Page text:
How Electropolishing Improve Corrosion Resistance of Metal Alloys

Electropolishing is widely specified to enhance corrosion resistance on a wide variety of metal alloys. Although most commonly used on stainless steels, electropolishing offers corrosion resistance on other alloys as well. Due to the versatility and superior effectiveness, electropolishing is fast becoming a replacement process for passivation.

Corrosion resistance and electropolishing

Limitations of Passivation

Passivation is a chemical process that has been used for years to help restore contaminated stainless steel to original corrosion specifications. Passivation is routinely specified by engineers because of the many sources of contamination. The intent of passivation is to remove free iron or other foreign matter from the surface of the metal and to create 
a chromium rich surface that is resistant to corrosion. However, passivation is generally not effective in removing embedded free iron and contaminants and will not remove heat tint or oxide scale on stainless steel.

Engineers looking to pass stringent salt spray and humidity tests have turned to electropolishing for a more aggressive replacement for passivation. The electropolishing process dissolves the outer skin of metal, removing deeply embedded contamination. Heavily contaminated surfaces such as machined parts, welded or brazed assemblies or other components that typically respond poorly to passivation alone, are good candidates for electropolishing. Unlike passivation, all stainless alloys including the 400 series and precipitating grades can be processed without distortion, flash attack or hydrogen embrittlement.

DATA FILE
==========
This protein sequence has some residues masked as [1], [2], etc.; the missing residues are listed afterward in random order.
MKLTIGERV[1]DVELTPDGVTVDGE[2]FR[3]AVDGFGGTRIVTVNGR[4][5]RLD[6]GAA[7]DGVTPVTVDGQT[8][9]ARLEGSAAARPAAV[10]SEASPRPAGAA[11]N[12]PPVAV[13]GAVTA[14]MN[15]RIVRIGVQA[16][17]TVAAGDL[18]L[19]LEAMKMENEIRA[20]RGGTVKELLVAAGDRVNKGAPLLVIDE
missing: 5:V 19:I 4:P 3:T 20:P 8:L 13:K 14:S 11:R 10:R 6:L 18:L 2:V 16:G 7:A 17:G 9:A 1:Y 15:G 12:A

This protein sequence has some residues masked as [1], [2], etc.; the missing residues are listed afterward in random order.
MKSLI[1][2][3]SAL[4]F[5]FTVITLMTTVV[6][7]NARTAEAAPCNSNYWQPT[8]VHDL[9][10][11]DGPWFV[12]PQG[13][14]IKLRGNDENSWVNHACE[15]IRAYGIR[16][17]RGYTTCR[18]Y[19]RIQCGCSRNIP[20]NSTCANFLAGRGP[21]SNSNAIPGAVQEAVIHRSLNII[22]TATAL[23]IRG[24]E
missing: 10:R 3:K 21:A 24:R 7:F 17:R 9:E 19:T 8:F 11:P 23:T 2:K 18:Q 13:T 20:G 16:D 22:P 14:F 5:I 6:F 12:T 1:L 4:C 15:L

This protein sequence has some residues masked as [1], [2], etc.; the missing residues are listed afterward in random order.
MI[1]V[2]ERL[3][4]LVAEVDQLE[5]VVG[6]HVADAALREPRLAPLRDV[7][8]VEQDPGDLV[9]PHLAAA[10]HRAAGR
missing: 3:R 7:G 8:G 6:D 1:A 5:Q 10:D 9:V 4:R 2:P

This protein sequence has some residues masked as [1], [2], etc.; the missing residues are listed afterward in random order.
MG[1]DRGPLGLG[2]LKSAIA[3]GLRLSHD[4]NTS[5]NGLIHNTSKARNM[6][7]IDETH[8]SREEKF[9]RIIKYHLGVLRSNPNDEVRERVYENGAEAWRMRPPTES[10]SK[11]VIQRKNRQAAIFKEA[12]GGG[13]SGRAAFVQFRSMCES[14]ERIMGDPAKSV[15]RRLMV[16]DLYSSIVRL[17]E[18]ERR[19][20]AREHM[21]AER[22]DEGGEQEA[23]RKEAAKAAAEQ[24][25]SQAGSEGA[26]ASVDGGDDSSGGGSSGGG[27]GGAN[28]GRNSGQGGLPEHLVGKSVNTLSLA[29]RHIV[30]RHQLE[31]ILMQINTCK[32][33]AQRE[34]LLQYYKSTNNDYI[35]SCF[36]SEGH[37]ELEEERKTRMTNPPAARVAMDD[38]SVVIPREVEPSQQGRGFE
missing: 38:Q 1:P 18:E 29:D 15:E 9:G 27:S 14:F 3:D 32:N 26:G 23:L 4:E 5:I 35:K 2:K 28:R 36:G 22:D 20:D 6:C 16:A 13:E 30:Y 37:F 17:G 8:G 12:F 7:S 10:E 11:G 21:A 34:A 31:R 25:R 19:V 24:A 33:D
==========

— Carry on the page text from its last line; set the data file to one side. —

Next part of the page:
Just as electropolishing is used to enhance corrosion resistance on stainless steel, it offers corrosion resistance on other alloys as well. Many companies use the process to delay or retard the corrosion properties of copper, brass, aluminum, and carbon steels. On these and other alloys, the removal of surface skin and impurities enhances the corrosion resistant properties of the component.

The parts pictured on the right are made from type 303 stainless steel. After a series of machining operations, the parts needed to be decontaminated to remove embedded steel and other impurities.

Under 40X magnification using the scanning electron microscope, you can see the passivated part is actually rougher, due to the chemical attack of the 303 stainless steel by normal passivation. In contrast, the electropolished part is smooth and clean. By carefully monitoring the amount and rate of metal removal, electropolishing dissolves the surface skin and its impurities, including impinged steel flecks and other contaminants.

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